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Nicodemus National Historic Site
The small town of Nicodemus, Kansas sits quietly on the northwest Kansas plains. Founded by newly freed slaves in 1877, Nicodemus was a refuge from the Reconstruction-era South, a reflection of a mass black migration from the South to the Midwest after the Civil War. Nicodemus was the first black community west of the Mississippi River and is the only predominantly black community west of the Mississippi that remains a living community today. An all-black outpost on the frontier, this “unsettled” land offered a chance for black farmers and their families to start anew. Today, a few people and buildings remain from the original township, a testament to the resolve of the people of Nicodemus to build a new life on the prairie. Between the end of the Civil War and the 1880s, many courageous black settlers sought better lives, better land, and better opportunities in the heartland.
Black settlement of the vast plains began largely after the Civil War and was the result of a series of events. The United States bought the land of the territory (and later State) of Kansas as part of the Louisiana Purchase (1803). The later Missouri Compromise intended that Kansas would be a territory in which African Americans would be free. The 1854 Kansas-Nebraska Act, however, allowed popular referenda to determine whether Kansas and Nebraska would be free or slave States. This sense of uncertainty did not encourage the large-scale settlement of Kansas by any groups. Political tensions of the early- and mid-1800s deeply divided Kansas and led to a series of bloody conflicts over slavery in Kansas before the Civil War. These conflicts pitted pro-slavery activists against abolitionists in the race to form a State constitution that would set Kansas as either a slave State or a free State. When Kansas adopted an anti-slavery constitution in 1861, the Civil War had begun. The conclusion of the Civil War ended the debate over slavery and opened the West to many settlers who saw it as a land of opportunity.
In the early 1870s, the first groups to move west after the Civil War were the “sodbusters,” so named because of the houses they built from sod cut from the earth. These settlers faced a drought that caused many to return back east soon after arriving. By the late 1870s, though, weather conditions improved somewhat. Charismatic ex-slaves, who championed the supposed boundless opportunities waiting in the West, encouraged black settlers to move west.
For those who stayed, the first goal was building a town from the ground up. Construction began immediately to provide housing for the new arrivals. After living in dugouts, the settlers built sod houses. In time, they replaced these with frame houses as the community grew and became more financially successful. At one point, the town had a baseball team, post office, ice cream parlor, and two newspapers. As its size increased so did the political power of Nicodemus within progressive Kansas. Its citizens' votes helped to elect mixed-race slates to county positions, as well as the first black politicians in other county and State offices. Rumors that the railroad promised to add Nicodemus as a station helped the town experience tremendous growth. When this promised station stop failed to materialize in 1887, the town’s fortunes turned. Many moved away. Subsequent droughts did little to reinforce the idea of Nicodemus as an ideal place to settle, but even so, the town continued to grow until 1910, when approximately 400 people lived there.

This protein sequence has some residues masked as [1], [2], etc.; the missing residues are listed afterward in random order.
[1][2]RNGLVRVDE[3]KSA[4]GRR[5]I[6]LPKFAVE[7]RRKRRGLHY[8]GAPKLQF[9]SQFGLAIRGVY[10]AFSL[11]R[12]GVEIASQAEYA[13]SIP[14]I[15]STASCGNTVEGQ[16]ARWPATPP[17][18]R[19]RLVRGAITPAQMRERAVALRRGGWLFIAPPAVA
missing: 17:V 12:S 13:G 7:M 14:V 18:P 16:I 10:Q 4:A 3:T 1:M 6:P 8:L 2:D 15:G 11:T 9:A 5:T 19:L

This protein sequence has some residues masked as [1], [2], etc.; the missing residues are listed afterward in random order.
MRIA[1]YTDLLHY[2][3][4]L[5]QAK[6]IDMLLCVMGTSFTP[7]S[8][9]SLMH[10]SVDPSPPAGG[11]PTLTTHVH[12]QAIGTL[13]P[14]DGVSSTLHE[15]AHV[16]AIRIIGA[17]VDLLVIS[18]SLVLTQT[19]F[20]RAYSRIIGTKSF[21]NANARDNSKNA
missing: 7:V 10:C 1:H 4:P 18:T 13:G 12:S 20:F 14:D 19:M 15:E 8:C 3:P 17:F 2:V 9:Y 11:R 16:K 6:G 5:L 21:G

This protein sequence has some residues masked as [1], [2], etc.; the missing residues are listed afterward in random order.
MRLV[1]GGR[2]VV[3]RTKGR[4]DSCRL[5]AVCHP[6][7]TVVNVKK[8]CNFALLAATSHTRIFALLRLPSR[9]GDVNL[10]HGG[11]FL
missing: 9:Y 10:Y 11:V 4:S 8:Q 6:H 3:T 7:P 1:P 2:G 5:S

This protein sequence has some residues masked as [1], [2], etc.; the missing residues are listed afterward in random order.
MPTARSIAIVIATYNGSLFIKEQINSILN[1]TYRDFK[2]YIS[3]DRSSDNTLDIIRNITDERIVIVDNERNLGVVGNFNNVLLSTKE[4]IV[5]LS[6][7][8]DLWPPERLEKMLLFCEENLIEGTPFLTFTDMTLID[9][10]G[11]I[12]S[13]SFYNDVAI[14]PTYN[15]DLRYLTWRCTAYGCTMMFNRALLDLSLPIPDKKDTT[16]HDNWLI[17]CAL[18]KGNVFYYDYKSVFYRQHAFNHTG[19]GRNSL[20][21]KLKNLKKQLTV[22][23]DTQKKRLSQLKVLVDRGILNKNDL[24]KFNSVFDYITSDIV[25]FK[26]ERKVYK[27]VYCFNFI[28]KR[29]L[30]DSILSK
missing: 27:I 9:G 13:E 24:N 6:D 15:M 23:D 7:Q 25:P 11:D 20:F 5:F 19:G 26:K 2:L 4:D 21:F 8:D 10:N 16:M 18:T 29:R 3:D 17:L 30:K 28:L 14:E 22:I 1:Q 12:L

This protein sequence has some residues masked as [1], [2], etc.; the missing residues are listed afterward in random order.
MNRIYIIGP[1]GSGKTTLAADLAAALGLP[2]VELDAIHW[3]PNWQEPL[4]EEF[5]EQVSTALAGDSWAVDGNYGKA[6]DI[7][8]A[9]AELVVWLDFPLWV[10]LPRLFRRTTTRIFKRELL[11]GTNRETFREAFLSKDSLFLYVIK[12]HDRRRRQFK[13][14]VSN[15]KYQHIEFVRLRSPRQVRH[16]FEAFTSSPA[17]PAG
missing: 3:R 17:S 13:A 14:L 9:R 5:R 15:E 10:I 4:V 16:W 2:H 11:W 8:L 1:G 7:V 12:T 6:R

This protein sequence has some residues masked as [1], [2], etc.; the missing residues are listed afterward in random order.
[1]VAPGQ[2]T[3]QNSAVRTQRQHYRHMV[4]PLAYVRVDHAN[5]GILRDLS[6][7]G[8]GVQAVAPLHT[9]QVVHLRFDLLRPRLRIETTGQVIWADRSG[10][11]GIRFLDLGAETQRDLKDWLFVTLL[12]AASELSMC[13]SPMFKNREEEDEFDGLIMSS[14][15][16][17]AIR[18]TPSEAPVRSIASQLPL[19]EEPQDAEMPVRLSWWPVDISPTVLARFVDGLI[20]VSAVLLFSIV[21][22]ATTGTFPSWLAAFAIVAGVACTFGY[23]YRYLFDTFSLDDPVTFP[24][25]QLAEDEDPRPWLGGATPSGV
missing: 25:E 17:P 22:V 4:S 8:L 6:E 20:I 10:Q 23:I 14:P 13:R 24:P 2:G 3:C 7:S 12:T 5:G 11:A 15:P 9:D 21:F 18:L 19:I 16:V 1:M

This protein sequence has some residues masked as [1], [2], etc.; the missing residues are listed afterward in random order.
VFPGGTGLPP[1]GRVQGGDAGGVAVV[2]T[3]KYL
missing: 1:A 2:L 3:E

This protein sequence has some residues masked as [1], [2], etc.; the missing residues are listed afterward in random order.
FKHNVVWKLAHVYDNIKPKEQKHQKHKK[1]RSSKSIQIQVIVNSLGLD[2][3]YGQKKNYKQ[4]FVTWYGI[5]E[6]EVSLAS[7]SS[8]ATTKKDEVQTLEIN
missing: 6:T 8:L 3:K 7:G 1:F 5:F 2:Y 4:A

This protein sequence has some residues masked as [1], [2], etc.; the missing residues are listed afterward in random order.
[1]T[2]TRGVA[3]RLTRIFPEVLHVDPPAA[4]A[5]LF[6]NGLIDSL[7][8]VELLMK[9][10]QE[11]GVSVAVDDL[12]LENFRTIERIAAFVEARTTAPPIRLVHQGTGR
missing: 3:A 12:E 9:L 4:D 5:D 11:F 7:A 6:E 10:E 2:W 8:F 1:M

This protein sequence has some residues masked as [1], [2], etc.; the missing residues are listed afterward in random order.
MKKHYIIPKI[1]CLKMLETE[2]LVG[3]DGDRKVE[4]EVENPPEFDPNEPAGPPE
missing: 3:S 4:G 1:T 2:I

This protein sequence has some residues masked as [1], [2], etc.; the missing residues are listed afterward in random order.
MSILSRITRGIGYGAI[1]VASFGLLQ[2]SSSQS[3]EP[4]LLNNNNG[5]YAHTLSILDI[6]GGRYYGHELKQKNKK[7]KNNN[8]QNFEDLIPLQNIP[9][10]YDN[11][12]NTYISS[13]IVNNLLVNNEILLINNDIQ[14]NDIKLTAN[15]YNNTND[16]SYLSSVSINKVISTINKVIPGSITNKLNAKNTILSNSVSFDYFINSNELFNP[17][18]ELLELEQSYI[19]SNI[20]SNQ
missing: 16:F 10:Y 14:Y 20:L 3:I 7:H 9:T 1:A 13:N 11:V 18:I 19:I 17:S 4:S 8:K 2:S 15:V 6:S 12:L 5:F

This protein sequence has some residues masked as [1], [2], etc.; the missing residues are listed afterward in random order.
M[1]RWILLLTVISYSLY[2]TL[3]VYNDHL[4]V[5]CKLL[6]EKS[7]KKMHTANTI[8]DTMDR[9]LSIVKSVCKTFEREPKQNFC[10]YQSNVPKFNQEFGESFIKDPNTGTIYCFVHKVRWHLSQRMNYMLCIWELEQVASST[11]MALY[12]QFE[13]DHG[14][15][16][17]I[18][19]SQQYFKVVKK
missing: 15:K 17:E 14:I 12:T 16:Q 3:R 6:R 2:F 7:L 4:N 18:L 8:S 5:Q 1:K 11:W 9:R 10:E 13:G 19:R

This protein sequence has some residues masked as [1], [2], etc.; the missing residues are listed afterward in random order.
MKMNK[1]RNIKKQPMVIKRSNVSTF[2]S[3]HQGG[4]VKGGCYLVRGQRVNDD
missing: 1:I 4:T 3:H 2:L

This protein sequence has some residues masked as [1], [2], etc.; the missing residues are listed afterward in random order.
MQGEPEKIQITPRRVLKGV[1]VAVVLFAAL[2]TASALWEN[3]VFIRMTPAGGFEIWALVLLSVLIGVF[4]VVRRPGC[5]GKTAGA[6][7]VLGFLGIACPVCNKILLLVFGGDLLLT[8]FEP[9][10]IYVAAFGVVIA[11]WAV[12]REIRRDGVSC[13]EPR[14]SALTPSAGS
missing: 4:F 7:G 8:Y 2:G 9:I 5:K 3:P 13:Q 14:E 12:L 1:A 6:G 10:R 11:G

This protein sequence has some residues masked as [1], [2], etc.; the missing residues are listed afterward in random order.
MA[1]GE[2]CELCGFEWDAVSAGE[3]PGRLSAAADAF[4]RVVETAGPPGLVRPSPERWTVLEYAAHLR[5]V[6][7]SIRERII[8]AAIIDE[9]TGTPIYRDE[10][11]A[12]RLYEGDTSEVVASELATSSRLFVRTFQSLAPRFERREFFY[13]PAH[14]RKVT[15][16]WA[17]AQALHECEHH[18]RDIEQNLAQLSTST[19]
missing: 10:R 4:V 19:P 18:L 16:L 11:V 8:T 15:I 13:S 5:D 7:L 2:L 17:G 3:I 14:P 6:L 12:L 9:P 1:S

Despite being much smaller today than it was one hundred years ago, Nicodemus remains an enduring monument to African American westward migration. Desperately seeking opportunities that simply did not exist in the South, former slaves moved west with hope. For some, the long march ended in newly platted Nicodemus, Kansas. They built houses, businesses, clubs, churches, and schools and were able to participate in political and commercial life in ways previously denied to them. Today, visitors to Nicodemus can take a self guided or a ranger guided tour to see the exteriors of some of the historic buildings that document what black settlers accomplished, including the St. Francis Hotel, the AME Church, the First Baptist Church, the Nicodemus School District No. 1 building, and the Nicodemus Township Hall. The Nicodemus Township Hall is the only building open to the public. The Township Hall serves as the visitor center, which offers exhibits, short videos, and the opportunity to learn about the history of Nicodemus and Blacks in the West. Nicodemus is still a living town. A few people, including some descendants of the original settlers, live in the town and surrounding area, and descendant families deserve the credit for keeping the community alive.
The land on which Nicodemus and other black communities stood in Kansas was not the most advantageous for agriculture, and natural drought cycles frustrated efforts to raise crops. Even so, in the decades following the Civil War, this part of the West offered African Americans a chance at a life usually unobtainable in much of the South. The courage and spirit that motivated African Americans to leave their homes and move to the Midwest after the Civil War to places like Nicodemus also helped propel them toward equality of opportunity in Brown v. Board of Education of Topeka, Kansas roughly a century later.